By Noel Randewich
(Reuters) – After a seven-month stall, Wall Street’s bull market looks back on track, thanks to Amazon.com Inc <AMZN.O>, Alphabet Inc <GOOGL.O> and other high-flying technology and consumer discretionary companies.
The widely followed S&P 500 <.SPX> stock index rose as much as 0.57 percent on Tuesday to 2,873.23, putting it above its previous record high of 2,872.87 on Jan. 26, although it failed to close above that high.
Closing above the January record would mean that the benchmark index ended a correction on Feb. 8, according to some investors.
Bolstered by quarterly earnings reports and a rise in stock buybacks, the S&P 500 has gained over 2 percent in the past month.
Confirmation that the bull run remains alive comes on the day the S&P 500 matches its longest rally in history, 3,452 days between November 1990 and March 2000, according to S&P Dow Jones indices. On Wednesday, it could claim the title of longest ever.
Following its January high, the S&P 500 slumped 10.2 percent over two weeks, just meeting many investors’ definition of a market correction and raising fears that nearly a decade of gains on Wall Street might be over.
Since then, Wall Street has splintered: Small caps have soared thanks to deep corporate tax cuts, while companies exposed to global trade have underperformed, with some investors worried about U.S. President Donald Trump’s feud with China and other trading partners over import tariffs.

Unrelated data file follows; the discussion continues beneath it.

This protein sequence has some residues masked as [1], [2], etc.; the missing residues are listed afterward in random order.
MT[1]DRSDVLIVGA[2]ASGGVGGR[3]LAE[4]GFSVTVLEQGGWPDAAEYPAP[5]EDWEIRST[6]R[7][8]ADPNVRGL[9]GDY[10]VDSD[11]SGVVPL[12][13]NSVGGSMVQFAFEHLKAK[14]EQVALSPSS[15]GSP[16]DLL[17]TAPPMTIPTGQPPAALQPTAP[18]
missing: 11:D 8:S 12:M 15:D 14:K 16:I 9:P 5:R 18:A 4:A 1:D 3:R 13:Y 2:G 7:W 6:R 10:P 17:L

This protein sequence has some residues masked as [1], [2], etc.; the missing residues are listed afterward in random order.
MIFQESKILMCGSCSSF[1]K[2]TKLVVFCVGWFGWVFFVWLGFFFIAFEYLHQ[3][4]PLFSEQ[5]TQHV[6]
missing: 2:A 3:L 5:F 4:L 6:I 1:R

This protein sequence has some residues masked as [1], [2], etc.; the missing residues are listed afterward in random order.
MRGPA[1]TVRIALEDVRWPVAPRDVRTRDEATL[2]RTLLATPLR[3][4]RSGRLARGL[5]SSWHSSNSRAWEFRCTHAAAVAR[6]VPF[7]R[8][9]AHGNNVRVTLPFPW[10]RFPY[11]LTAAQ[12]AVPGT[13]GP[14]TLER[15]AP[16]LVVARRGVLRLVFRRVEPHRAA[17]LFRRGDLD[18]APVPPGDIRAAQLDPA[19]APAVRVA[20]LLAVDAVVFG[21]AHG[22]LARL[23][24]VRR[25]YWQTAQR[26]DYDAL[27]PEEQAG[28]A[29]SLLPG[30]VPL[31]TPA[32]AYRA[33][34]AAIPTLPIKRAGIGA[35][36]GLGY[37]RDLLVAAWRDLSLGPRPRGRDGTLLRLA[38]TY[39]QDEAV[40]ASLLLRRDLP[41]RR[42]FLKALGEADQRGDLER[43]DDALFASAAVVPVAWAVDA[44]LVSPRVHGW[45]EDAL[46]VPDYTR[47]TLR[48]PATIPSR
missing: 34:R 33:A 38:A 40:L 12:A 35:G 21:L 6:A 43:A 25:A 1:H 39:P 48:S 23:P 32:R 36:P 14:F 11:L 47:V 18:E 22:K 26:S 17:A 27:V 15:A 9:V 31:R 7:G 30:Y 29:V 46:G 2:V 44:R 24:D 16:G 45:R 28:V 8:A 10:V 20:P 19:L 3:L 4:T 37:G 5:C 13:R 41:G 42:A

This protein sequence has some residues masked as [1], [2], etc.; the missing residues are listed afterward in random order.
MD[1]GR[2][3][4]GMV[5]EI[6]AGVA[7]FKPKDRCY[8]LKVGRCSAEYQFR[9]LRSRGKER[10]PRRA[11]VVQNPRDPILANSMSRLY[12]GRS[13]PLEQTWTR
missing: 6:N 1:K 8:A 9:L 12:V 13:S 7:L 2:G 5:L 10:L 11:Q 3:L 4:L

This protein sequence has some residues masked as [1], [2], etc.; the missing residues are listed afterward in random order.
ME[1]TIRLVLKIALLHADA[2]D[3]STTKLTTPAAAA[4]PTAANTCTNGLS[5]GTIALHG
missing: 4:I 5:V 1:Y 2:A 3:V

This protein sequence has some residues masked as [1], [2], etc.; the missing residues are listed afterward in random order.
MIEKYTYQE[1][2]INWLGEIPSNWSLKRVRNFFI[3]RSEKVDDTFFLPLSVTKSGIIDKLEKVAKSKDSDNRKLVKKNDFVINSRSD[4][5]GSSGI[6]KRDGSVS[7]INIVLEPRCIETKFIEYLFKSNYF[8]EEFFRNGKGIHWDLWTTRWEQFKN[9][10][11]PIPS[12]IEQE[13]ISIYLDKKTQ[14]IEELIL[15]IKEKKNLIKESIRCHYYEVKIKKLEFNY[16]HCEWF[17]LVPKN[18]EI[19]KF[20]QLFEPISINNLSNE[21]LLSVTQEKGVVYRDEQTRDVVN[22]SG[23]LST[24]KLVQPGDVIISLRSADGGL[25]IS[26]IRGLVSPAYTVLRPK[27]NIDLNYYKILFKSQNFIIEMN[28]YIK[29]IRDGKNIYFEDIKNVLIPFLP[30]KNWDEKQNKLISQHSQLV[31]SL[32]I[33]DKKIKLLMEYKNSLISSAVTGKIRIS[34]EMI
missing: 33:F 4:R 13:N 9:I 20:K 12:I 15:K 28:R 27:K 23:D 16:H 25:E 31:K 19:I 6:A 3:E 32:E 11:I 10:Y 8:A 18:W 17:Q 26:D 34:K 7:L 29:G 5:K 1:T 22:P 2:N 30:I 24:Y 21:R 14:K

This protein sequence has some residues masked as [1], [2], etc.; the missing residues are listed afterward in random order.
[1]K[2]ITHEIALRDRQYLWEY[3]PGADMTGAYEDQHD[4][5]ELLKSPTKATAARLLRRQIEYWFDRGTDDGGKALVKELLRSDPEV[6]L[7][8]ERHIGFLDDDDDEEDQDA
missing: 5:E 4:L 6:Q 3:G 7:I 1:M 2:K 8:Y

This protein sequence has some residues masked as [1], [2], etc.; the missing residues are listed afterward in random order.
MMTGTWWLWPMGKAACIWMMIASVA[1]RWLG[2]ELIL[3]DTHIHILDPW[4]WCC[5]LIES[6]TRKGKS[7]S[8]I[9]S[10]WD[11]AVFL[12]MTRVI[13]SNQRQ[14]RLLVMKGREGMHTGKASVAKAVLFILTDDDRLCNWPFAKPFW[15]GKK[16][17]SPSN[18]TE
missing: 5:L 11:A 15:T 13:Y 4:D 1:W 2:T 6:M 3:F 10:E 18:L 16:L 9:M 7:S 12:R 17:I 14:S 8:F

After steep drops in February and March, the S&P 500 inched slowly back toward record highs as sweeping tax cuts sent earnings sharply higher and provided cash for companies to buy back more of their shares and invest in new capital.
Nearly 80 percent of S&P 500 companies reported June-quarter earnings per share above Wall Street’s estimates, compared with a 64 percent beat rate in a typical year, according to Thomson Reuters I/B/E/S.
The S&P 500 is outperforming other major indexes globally for the year since May, and has not looked back. It ended Tuesday up 0.21 percent at 2,862.96, helped by consumer discretionary companies.
Fueled by Amazon, Microsoft Corp <MSFT.O>, Alphabet and other high-growth tech and consumer stocks, the Nasdaq has surged 14 percent in 2018, far outperforming the S&P 500’s 7 percent rise.
“A lot of it is earnings,” said Liz Young, senior investment strategist at BNY Mellon Investment Management in New York. “The technology stocks continue to drive things. We’ve waited for that theme to go away but it hasn’t.”
The Russell 2000 index <.RUT> of small companies hit its own record highs on Tuesday, while the S&P 500 materials sector <.SPLRCM> this year has lost 2 percent.
The S&P 500 has been trending higher since early 2009, providing a gain of over 300 percent for investors who stayed on for the entire ride.
Some investors worry that the market is at risk of a sell-off if the few top-shelf stocks that have driven it higher in recent years lose steam.
“One of the areas of concern is that there’s still a relatively narrow breadth in the market in terms of leadership. So you want to take that into account,” said Oliver Pursche, chief executive of Bruderman Brothers in New York.
(Reporting by Noel Randewich in San Francisco; Additional reporting by Stephen Culp in New York; Editing by Nick Zieminski and Lisa Shumaker)